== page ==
Balboa is ultimately QBE starting in June of this year. And 10 years Bank of America will send all it’s business to QBE.
DFS: It seems to be nationwide 90% is with Assurant and QBE and when we see these kind of 10 year agreements, the worry is there’s so little competition that there’s no real effort to keep premiums down, can you respond?
BAC: There are 2 dominant players. The size piece is something to consider, but I have to have an insurance provider that can handle the size of the portfolio. The size and scale, the efficiency.
DFS: It becomes chicken and egg.
BAC: There’s still 80% of the market that’s not with us. I understand, I do, but it has to be balanced with size and scale, have a vendor (Balboa, their subsidiary).
DFS: Bank of New York vs Bank of America, as part of the plan introduced in the settlement is subservicing, which I understand is subservicing for your exact argument. They must handle capacity. Part of the result BAC came to was to chop it up. I guess I’m wondering here whether a similar structure is viable (thus breaking up the big banks).
BAC: I don’t know the details but we have a strategy for servicing and subservicing. That entails moving customers off our platform (They all use the same platform. Run through Fidelity Information Systems and Lender Processing Services).
DFS: Do those sub servicers handle LPI?
BAC: yes, separate from Bank of America. They handle all of lender placed activities with Assurant, QBE, and other providers. We’re not affecting who it is.
DFS: so when you entered the quota share agreement with Assurant those won’t transfer down to the subservicer
BAC: No, taxes, insurance, etc (i.e Escrow Services) gets transferred to the new servicer and then we delete everything. They’re gonna use the tracking services and administrating process, but I don’t control them, I don’t wanna control them (them is Balboa).
BAC: They’re underwriting individual risk, but the voluntary have decided where not to write. We have to write all risks, so part of the challenge is how can we get voluntary insurers in the market?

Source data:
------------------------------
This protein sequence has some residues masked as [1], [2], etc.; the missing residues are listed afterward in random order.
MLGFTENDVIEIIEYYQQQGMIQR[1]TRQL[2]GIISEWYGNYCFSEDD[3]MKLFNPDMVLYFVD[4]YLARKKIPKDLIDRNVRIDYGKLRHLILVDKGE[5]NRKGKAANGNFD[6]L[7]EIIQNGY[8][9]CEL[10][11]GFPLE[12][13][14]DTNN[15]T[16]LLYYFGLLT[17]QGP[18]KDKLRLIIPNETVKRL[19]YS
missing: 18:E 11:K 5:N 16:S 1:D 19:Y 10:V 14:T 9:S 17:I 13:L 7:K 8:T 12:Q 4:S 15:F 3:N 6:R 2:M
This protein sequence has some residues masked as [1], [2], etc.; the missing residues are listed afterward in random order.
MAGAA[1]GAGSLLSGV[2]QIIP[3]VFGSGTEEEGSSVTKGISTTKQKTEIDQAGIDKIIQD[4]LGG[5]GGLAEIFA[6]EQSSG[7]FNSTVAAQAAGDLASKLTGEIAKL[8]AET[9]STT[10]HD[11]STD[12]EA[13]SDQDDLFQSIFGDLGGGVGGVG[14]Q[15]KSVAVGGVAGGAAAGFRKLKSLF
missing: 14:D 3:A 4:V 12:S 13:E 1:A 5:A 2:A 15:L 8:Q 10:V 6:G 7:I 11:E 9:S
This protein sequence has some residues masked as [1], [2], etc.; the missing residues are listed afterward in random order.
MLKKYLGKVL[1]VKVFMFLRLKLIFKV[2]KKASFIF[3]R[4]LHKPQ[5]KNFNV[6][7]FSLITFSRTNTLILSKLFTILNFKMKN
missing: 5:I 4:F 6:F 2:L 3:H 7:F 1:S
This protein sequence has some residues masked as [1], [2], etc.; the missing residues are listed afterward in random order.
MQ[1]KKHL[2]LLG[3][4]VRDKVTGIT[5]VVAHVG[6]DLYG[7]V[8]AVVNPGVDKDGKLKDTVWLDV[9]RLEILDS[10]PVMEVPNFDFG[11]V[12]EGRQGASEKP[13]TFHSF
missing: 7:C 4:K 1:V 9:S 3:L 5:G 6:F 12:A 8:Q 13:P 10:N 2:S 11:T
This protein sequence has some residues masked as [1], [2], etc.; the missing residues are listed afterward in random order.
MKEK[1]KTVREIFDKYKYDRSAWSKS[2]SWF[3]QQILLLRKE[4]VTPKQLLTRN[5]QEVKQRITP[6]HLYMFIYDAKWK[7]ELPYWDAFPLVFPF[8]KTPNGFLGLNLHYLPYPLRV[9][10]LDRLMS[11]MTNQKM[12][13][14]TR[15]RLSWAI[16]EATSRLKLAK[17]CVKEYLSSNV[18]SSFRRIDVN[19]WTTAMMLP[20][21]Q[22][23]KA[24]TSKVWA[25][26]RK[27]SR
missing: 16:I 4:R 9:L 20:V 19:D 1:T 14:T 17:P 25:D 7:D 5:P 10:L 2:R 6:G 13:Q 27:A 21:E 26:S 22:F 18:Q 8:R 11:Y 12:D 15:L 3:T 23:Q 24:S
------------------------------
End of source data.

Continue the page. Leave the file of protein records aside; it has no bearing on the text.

DFS: At one time there was Countrywide that did everything. It packaged loans, serviced loans, and provided insurance. It’s take as it comes. When Balboa was Countrywide had all the underwriting, many subprime. Did Balboa have any access? (YES!!!! System of Record information on an AS400 based system, which shows all loan information)
Did Balboa have that benefit when getting a sense of liability?
Balboa: The answer is no, we have no access to that information J (fucking LIAR!! HAHAHA, oh Balboa…you can’t even hide your corruption).
DFS: So for a policy the company earns both an earn out and profit share.
BAC: I don’t know
DFS: so every policy to QBE a percentage goes to Bank of America. If Bank of America is being paid twice and gets a percentage, what incentive is there to keep premiums down.
BAC: Bank of America doesn’t set the rates it’s up to QBE (actually it’s up to Balboa). The premiums have nothing to do with commissions. It’s BAC trying to get fair value for their assets.
We don’t know. I wasn’t involved.
DFS: You could have taken $1.5 billion instead right?
BAC: I wasn’t involved *swallow*
BAC: We rely on the insurance experts. They’re supported by actuarial practices and GENERALLY filed through Bank of America through contracts signed on a go forward basis.
DFS: But sorry, QBE First is taking over where the prior ratios were far far less than what the rates were both for QBE and Balboa and the Loss Ratios don’t match on any side.
BAC: I didn’t know, but I do now. I don’t have that formulated how, but annual certification from QBE is first and foremost.
DFS: with BAC getting Balboa and that integrated operation the customer is unclear. It’s one thing if BAC is servicing the trust it is a customer of the trust. It owes obligations in the trust. At the same time, it’s bound to reasonable servicing standards for these trusts, so BAC is being pulled in several different directions. The homeowners are suffering, and at the end of the day the investors are picking up the tab, and you have Bank of America as the Servicer with obligations to both. Owning the Insurance company providing the insurance. And that is a lot of roles for one family of companies to hold. People are wondering what’s driving it, it’s hard not to look at who’s being served by whom. The customer isn’t so clear so banks can do it right.
It’s an inappropriate product to protect the collateral?
BAC: It’s very complex. There’s a lot of complexity. There’s multiple investors we must comply with. That’s one element. We’re introducing an insurance product (actually service). There’s no easy solution (there’s an easier one than you’re pitching…regionalized and localize banks)
Blah blah blah
DFS: Something more straight forward and simple. You need to make them reassess and if you don’t, we’ll do it, and if it ain’t reasonable, we can’t certify, and if we can’t certify, we can’t buy your product. You have an obligation.
BAC: That’s on QBE, QBE, QBE
Can we predict the future, blah blah blah (sounds like an insurance problem, not a mortgage servicing problem).
DFS: is a Minimum Loss Ratio set by us good for you?
BAC: I’m not qualified to say what a Loss Ratio is. It’s complex transaction. If it’s approach take make sure the last thing I wanna see happen is get left with no major providers maybe like the NFIP, where you don’t have carriers in the flood program.